PPC Ads – Revenue is Vanity Profit is Sanity
In many ways, Google Ads is great.
Like consumers, businesses vote with their wallets; if Google Ads didn’t work at all no one would use it.
If you can get Google Ads working for you, it can be a very efficient way of generating sales.
If it was not, then Google’s advertising revenues (currently around $120 billion per year) would not have been growing consistently since the service was introduced.
Google hang ups
Which begs the question, why do so many businesses avoid using it if they can?
Partly, it’s because it is possible to run an online business without buying adverts. Organisations with a good track record, high search engine rankings and a decent mailing list don’t need to advertise.
For most non-users, though, it’s because Google Ads is complicated, and it is very easy to spend a lot of money and not get much in return.
Pretty much every online retailer that I know has setup a Google Ads campaign, spent a few hundred quid, got nothing in return and switched it off.
But they are the lucky ones.
The biggest losses are incurred by those for whom Google Ads partially works— who regularly consider pausing their campaigns, but never quite manage it.
Which all begs the question, how do you know when enough is enough?
Revenue is vanity, profit is sanity
The key to finding an answer is measuring the profitability of your campaigns.
When you are selling products then estimating this number with accuracy is within the grasp of most retailers, so long as you do the following:
Step 1 -Technical Setup
Configure Google Analytics
If you have not done so already, you need to setup Google Analytics properly and view for your website. As part of this process, you will need to “enable ecommerce” in the ecommerce set-up screen. So long as you use a half-decent ecommerce platform, this will enable Google Analytics to track sales through the website.
Link Google Analytics with Google Ads
You need to link your Google Ads account to Google Analytics, using Google Ads Linking. This will enable Google Analytics and Google Ads to exchange information. Not only does it allow you to view useful Google Ads metrics in Google Analytics, but Google Ads can recover conversion and order information from Google Analytics.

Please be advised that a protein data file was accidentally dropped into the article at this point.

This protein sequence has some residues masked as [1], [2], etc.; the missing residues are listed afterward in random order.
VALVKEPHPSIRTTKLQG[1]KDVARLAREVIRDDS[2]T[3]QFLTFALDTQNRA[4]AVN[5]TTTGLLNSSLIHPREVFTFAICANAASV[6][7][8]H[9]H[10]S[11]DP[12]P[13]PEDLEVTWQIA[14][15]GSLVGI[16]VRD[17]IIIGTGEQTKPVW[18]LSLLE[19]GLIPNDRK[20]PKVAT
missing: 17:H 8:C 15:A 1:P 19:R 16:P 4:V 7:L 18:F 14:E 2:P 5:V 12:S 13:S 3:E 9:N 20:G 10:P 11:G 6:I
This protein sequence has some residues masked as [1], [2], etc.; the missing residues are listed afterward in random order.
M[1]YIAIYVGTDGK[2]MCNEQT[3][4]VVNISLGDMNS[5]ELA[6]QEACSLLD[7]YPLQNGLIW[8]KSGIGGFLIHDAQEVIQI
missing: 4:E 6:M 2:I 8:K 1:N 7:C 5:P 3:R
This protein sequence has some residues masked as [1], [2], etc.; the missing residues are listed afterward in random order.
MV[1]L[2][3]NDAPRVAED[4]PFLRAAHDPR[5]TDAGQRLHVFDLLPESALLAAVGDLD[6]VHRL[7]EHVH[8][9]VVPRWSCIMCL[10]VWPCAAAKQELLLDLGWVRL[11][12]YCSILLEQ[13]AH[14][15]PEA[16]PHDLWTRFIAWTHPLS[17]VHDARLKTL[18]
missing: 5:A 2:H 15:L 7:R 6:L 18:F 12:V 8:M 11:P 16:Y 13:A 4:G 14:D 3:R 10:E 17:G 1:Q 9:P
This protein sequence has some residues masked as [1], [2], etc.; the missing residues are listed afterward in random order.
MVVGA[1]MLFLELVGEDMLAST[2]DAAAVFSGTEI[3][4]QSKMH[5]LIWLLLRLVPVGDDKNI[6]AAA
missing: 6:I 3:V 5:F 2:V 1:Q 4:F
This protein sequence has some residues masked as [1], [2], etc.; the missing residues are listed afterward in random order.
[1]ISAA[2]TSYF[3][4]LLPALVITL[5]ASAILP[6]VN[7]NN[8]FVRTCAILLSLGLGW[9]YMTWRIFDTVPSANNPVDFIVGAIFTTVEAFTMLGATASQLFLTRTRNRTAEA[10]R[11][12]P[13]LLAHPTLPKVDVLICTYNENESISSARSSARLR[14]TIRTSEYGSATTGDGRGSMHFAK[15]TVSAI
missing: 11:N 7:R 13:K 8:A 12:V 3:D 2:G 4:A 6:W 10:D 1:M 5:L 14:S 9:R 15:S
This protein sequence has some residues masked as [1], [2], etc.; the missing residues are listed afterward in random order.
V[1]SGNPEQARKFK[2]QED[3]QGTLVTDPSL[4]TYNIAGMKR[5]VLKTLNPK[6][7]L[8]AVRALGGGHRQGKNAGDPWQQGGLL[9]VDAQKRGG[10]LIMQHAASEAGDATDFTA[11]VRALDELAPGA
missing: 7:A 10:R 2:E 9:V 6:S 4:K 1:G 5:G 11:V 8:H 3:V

Add a Conversion Action to Google Ads
This enables Google Ads to see conversions as they happen online and report the sales generated in its reports.
Step 2 – Viewing the data
Once Google Analytics and Google Ads are configured, you should be able to see conversion information in Google Ads.
The fields that bear this information include:
|Clicks||The number of times visitors have clicked an advert|
|Cost||The total cost of the clicks|
|Purchases/Sales||The number of orders|
|Conv. value||The total value of sales|
|Cost / conv.||The average amount of money spent on advertising to generate a single sale|
|Conv. rate||The average number of sales made per hundred clicks|
|Conv. value / cost||The ratio of the value of sales generated divided by the advertising cost. Sometimes called the Return on Ad Spend (ROAS)|
So far, so good.
Step 3 – Interpreting the data
At first sight, all of this is straight forward. If you know how much you have spent on advertising and how many sales you have made, then it’s easy to see how successful your ads are.
Before you increase your campaign budgets, however, there are some things you need to consider.
Depending on how your ecommerce system is integrated with Google Analytics, the sales figure might include VAT. This is important to know, because the cost figure (what Google has charged you for the adverts) probably does not.
Hence, if you have spent £50 on advertising and made £150 of sales, then the contribution to the business (after advertising costs, but before other costs) would not be:
- £150 – £50 = £100
It would be:
- £150 /1.2 – £50 = £75
You also need to consider the product costs. Google Ads knows nothing about these and relies on you to factor them into your calculation.
If your average mark-up on a product is 100% (i.e. you buy at £62.50 and sell at £125 plus VAT), when we apply this to above example, the profit is further adjusted to:
- £75 – £62.50 = £12.50
Finally let’s subtract the shipping cost of £2.50 and the gross margin on the sale will be £10.
So, on a sale of £150 will have made £10 gross profit.
Google Ads will report Conversion value / Cost of 3, which might sound okay, but is barely above break even.
What seems like a healthy return in Google Ads, has disappeared in puff of smoke.
Optimise for profit
It is this lack of transparency that causes so many retailers to struggle using Google Ads.
It’s a powerful platform and is a very efficient way of generating online sales. But only if you optimise for profit not for sales.
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